Dr. David A. Mindell is Professor of Aeronautics and Astronautics, and Dibner Professor of the History of Engineering and Manufacturing at the Massachusetts Institute of Technology. Dr. Mindell has spent twenty-five years researching the myriad relationships between people and machines. He served as an MIT department head for five years, and has led or contributed to more than 25 oceanographic expeditions. Dr. Mindell has developed and commercially licensed spread-spectrum sonar technologies for undersea navigation. He is the author of five books, including Our Robots, Ourselves: Robotics and the Myths of Autonomy (2015), Digital Apollo: Human and Machine in the First Six Lunar Landings (2008), and Between Human and Machine: Feedback, Control, and Computing Before Cybernetics (2000). Dr. Mindell is an Associate Fellow of the American Institute of Aeronautics and Astronautics, and a Senior Member of the IEEE. He is Co-founder and CEO of Humatics Corporation, which is pioneering microlocation technologies to revolutionize how people and machines locate, navigate, and collaborate.

Mr. John Tylko is the Chief Innovation Officer at Aurora Flight Sciences Corporation. He was a founding member of Aurora's Board of Directors and has been continuously involved with the company since its inception in 1989. Mr. Tylko was an Advanced Manufacturing Engineer at General Electric's Aircraft Engine Group from 1979 to 1981 where he was responsible for development of composite material on the F-404 and T-700 military aircraft engines. He co-founded General Computer Company ('GCC') in 1981 and served as its Chief Operating Officer from 1987 to 2003. GCC developed a variety of innovative products int eh consumer electronics and personal computer markets, ranging from video games to laser printers. Mr. Tylko was responsible for all aspects of operational management necessary to grow the company from startup to over $50 million in revenue. He also co-founded VideoGuide in 1993 and was instrumental in its sale to Gemstar TV Guide International. VideoGuide develops interactive electronic program guides for television. Mr. Tylko served as Vice president of Aurora since May, 2003. He led Aurora's Aerostructures business sector through May, 2006 and played a major role in managing Aurora's Global Hawk manufacturing program. he led the transition of Aurora's West Virginia manufacturing plant to a state-of-the-art composite structures manufacturing center. In May, 2006 he assumed overall responsibility for Aurora's business development and strategic planning. Mr. Tylko holds a BS in Aeronautics and Astronautics from the Massachusetts Institute of Technology and is a lecturer in MIT's Department of Aeronautics and Astronautics. He is a recipient of MIT's Founders Award which recognizes entrepreneurship.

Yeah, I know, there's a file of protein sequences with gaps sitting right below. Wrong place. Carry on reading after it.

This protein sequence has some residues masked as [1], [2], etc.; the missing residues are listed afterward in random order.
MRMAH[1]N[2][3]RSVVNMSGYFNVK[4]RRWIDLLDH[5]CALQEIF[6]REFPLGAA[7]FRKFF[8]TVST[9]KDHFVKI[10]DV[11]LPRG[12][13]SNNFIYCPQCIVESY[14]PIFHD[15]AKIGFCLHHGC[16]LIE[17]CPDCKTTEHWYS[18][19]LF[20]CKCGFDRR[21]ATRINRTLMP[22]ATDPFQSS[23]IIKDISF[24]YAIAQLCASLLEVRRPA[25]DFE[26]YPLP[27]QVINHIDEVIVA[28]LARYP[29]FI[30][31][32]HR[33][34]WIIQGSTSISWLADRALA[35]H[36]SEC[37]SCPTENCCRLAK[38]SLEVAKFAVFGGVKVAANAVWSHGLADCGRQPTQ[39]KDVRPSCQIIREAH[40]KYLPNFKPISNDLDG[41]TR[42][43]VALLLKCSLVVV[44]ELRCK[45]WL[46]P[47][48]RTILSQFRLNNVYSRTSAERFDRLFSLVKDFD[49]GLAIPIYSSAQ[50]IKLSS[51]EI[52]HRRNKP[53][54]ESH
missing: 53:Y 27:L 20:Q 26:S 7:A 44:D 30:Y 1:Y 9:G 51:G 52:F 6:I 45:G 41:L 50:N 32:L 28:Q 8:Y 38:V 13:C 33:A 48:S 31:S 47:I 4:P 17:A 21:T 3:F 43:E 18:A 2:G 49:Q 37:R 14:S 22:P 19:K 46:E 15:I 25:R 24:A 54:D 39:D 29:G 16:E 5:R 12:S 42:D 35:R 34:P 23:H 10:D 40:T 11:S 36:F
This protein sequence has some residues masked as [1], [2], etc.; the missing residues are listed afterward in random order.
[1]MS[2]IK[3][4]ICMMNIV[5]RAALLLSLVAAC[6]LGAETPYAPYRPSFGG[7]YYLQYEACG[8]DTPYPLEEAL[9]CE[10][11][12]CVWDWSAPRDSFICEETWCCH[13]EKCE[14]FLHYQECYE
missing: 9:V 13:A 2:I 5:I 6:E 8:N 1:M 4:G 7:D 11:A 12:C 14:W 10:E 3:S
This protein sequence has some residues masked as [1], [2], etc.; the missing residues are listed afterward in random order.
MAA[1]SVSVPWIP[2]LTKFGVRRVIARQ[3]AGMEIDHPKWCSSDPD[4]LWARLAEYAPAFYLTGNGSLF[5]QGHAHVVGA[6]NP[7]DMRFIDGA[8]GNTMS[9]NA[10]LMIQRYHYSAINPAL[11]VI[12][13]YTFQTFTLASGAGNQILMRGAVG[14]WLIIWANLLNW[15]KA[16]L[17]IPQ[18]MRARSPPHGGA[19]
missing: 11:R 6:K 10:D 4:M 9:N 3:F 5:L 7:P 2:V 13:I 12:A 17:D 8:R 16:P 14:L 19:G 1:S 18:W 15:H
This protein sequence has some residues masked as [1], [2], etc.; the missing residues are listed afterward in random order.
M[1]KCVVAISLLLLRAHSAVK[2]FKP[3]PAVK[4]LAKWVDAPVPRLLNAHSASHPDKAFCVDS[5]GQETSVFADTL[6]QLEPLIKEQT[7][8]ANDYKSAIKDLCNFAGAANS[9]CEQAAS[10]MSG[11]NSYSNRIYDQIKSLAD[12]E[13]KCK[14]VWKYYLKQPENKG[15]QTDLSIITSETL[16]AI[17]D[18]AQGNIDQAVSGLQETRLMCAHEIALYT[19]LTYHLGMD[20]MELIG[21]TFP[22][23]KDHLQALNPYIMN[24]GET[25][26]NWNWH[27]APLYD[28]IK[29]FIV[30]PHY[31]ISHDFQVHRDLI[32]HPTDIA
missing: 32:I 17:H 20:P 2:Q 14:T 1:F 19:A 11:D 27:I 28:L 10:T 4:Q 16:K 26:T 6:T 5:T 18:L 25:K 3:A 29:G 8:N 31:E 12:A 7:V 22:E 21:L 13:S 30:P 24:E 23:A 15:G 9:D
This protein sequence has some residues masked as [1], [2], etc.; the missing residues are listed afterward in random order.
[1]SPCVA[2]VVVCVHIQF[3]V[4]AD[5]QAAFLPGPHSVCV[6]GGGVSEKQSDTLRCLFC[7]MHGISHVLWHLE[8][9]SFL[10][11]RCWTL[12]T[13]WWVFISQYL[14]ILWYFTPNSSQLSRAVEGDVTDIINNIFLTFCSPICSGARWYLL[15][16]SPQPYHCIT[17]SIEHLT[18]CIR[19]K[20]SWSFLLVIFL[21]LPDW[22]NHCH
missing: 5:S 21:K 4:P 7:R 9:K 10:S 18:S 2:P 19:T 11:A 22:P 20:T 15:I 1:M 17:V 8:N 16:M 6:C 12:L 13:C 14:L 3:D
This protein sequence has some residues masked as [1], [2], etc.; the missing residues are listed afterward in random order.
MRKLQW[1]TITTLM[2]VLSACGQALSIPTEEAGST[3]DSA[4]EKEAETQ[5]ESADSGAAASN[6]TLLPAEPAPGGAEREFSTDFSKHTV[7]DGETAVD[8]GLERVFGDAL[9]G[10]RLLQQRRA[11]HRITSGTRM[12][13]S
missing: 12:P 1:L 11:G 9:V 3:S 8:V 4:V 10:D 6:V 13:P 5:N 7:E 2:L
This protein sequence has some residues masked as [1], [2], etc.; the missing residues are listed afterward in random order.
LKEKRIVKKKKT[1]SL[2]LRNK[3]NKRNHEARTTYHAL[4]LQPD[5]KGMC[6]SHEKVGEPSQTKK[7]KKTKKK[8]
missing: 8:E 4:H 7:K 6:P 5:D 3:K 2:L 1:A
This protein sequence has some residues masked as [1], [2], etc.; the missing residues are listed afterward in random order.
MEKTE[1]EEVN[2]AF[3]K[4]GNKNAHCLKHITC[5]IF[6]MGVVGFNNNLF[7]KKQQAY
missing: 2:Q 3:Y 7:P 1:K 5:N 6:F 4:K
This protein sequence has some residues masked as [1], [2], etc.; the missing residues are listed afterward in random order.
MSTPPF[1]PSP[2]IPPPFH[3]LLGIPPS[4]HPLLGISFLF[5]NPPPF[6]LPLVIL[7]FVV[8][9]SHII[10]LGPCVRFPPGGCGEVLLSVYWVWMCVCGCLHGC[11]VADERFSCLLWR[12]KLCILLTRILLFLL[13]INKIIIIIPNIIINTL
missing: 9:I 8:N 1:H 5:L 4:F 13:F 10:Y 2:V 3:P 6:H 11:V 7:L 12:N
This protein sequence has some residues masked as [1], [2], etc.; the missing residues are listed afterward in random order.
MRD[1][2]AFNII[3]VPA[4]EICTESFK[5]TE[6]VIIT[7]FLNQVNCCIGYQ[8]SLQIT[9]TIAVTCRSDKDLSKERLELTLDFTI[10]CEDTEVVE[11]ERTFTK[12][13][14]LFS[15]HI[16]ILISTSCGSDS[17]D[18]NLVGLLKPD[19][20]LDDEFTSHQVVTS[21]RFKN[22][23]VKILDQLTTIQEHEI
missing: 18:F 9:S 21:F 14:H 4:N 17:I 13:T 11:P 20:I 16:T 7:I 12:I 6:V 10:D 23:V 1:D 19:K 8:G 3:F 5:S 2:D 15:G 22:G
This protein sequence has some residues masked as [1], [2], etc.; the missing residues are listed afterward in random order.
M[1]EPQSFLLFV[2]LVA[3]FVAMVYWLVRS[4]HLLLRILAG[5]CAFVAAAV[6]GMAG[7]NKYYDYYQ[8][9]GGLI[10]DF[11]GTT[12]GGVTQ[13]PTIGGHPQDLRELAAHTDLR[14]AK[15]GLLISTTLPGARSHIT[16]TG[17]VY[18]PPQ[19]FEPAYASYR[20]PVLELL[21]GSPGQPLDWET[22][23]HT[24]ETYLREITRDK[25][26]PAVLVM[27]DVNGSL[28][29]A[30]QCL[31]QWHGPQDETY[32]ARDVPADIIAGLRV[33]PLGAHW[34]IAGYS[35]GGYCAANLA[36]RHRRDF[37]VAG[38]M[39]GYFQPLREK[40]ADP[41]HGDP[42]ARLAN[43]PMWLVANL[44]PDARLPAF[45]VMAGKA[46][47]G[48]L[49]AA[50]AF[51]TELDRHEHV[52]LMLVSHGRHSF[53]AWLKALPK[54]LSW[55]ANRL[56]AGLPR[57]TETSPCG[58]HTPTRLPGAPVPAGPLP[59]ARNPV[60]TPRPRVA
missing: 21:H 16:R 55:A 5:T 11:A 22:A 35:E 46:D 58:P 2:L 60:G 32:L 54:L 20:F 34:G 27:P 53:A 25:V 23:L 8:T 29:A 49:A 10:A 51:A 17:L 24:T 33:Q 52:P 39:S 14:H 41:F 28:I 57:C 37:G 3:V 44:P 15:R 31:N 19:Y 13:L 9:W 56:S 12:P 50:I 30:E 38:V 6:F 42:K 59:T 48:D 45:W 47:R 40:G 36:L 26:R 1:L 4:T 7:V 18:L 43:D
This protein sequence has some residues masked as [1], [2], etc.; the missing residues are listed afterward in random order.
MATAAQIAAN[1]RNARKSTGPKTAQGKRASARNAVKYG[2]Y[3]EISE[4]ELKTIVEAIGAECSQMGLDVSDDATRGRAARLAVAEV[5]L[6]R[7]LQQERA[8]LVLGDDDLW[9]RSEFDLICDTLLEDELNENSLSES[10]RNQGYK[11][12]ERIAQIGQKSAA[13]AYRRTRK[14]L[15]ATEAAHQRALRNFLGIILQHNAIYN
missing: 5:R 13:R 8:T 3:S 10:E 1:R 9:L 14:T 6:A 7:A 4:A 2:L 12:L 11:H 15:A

Dr. Teasel Muir-Harmony is the Curator of Apollo Spacecraft at the Smithsonian National Air and Space Museum. She earned a Ph.D. in history of science and technology from the Massachusetts Institute of Technology (MIT), an M.A. in history and philosophy of science from the University of Notre Dame, and a B.A. from the Great Books Program at St. John's College. Before coming to the Smithsonian, she held positions at the Center for History of Physics at the American Institute of Physics and the Adler Planetarium and Astronomy Museum. Dr. Muir-Harmony has written on the history of science diplomacy, international science exhibitions, and the politics of spaceflight. Her book, Apollo to the Moon: A History in Fifty Objects (National Geographic, 2018), highlighting the Apollo Collection at the Smithsonian Institution will be released in October. Dr. Muir-Harmony's current research project explores the complex relationship between diplomacy and space exploration during the space race. Prior to joining the Smithsonian, she was a member of MIT's Space Policy & Society Research Group, which produced the white paper, The Future of Human Spaceflight (2009). Dr. Muir-Harmony's research and writing have been supported by the Daniel and Florence Guggenheim Foundation, the Consortium for the History of Science, Technology, and Medicine, the MIT Presidential Fellowship, the Smithsonian Institution Graduate Fellowship, NASA's Science Mission Directorate, and the National Science Foundation. She serves on the exhibit committees for Destination Moon and One World Connected, and is an advisor for a six-part television series under production at the Smithsonian Channel. In addition, Dr. Muir-Harmony co-organizes the Space Policy & History Forum and teaches in Georgetown University's Science, Technology and International Affairs program.